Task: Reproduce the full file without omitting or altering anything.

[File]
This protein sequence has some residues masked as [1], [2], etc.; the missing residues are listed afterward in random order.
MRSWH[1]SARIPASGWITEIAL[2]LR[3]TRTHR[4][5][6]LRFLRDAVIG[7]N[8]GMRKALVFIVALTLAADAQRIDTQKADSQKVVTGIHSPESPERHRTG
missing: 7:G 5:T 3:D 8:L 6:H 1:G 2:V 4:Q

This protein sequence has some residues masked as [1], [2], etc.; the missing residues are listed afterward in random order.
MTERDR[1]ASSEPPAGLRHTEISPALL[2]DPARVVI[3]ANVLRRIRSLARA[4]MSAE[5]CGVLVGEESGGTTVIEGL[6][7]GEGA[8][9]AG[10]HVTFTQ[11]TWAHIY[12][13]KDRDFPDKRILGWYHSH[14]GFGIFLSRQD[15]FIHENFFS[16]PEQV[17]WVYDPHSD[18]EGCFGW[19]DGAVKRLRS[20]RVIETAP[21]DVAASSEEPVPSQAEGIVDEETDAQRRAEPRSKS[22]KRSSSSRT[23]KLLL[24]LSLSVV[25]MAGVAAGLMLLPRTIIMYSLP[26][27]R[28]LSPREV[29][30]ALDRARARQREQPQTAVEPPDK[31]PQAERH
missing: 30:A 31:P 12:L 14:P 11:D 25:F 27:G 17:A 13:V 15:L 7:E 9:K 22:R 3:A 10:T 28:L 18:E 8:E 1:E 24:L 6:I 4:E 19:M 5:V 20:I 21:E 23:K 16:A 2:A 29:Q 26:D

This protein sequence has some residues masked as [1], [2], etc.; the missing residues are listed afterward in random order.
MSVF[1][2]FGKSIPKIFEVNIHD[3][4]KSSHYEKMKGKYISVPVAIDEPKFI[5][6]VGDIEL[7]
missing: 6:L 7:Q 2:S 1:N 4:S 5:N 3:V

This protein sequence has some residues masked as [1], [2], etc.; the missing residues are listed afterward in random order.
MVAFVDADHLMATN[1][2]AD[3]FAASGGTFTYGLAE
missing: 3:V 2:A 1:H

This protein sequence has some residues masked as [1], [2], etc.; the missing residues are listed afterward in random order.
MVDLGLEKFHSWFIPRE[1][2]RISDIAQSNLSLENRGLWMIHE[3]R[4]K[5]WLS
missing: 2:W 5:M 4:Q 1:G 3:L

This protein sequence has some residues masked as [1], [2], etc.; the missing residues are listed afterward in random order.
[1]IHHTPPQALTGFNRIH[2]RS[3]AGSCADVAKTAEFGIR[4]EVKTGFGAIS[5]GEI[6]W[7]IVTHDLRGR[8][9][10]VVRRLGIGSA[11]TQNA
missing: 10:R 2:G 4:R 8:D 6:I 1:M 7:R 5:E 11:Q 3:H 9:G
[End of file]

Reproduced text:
This protein sequence has some residues masked as [1], [2], etc.; the missing residues are listed afterward in random order.
MRSWH[1]SARIPASGWITEIAL[2]LR[3]TRTHR[4][5][6]LRFLRDAVIG[7]N[8]GMRKALVFIVALTLAADAQRIDTQKADSQKVVTGIHSPESPERHRTG
missing: 7:G 5:T 3:D 8:L 6:H 1:G 2:V 4:Q

This protein sequence has some residues masked as [1], [2], etc.; the missing residues are listed afterward in random order.
MTERDR[1]ASSEPPAGLRHTEISPALL[2]DPARVVI[3]ANVLRRIRSLARA[4]MSAE[5]CGVLVGEESGGTTVIEGL[6][7]GEGA[8][9]AG[10]HVTFTQ[11]TWAHIY[12][13]KDRDFPDKRILGWYHSH[14]GFGIFLSRQD[15]FIHENFFS[16]PEQV[17]WVYDPHSD[18]EGCFGW[19]DGAVKRLRS[20]RVIETAP[21]DVAASSEEPVPSQAEGIVDEETDAQRRAEPRSKS[22]KRSSSSRT[23]KLLL[24]LSLSVV[25]MAGVAAGLMLLPRTIIMYSLP[26][27]R[28]LSPREV[29][30]ALDRARARQREQPQTAVEPPDK[31]PQAERH
missing: 30:A 31:P 12:L 14:P 11:D 25:F 27:G 17:A 13:V 15:L 7:E 9:K 22:R 3:A 10:T 28:L 18:E 8:E 1:E 24:L 6:I 4:E 19:M 5:V 20:I 21:E 23:K 16:A 2:A 29:Q 26:D

This protein sequence has some residues masked as [1], [2], etc.; the missing residues are listed afterward in random order.
MSVF[1][2]FGKSIPKIFEVNIHD[3][4]KSSHYEKMKGKYISVPVAIDEPKFI[5][6]VGDIEL[7]
missing: 6:L 7:Q 2:S 1:N 4:S 5:N 3:V

This protein sequence has some residues masked as [1], [2], etc.; the missing residues are listed afterward in random order.
MVAFVDADHLMATN[1][2]AD[3]FAASGGTFTYGLAE
missing: 3:V 2:A 1:H

This protein sequence has some residues masked as [1], [2], etc.; the missing residues are listed afterward in random order.
MVDLGLEKFHSWFIPRE[1][2]RISDIAQSNLSLENRGLWMIHE[3]R[4]K[5]WLS
missing: 2:W 5:M 4:Q 1:G 3:L

This protein sequence has some residues masked as [1], [2], etc.; the missing residues are listed afterward in random order.
[1]IHHTPPQALTGFNRIH[2]RS[3]AGSCADVAKTAEFGIR[4]EVKTGFGAIS[5]GEI[6]W[7]IVTHDLRGR[8][9][10]VVRRLGIGSA[11]TQNA
missing: 10:R 2:G 4:R 8:D 6:I 1:M 7:R 5:E 11:Q 3:H 9:G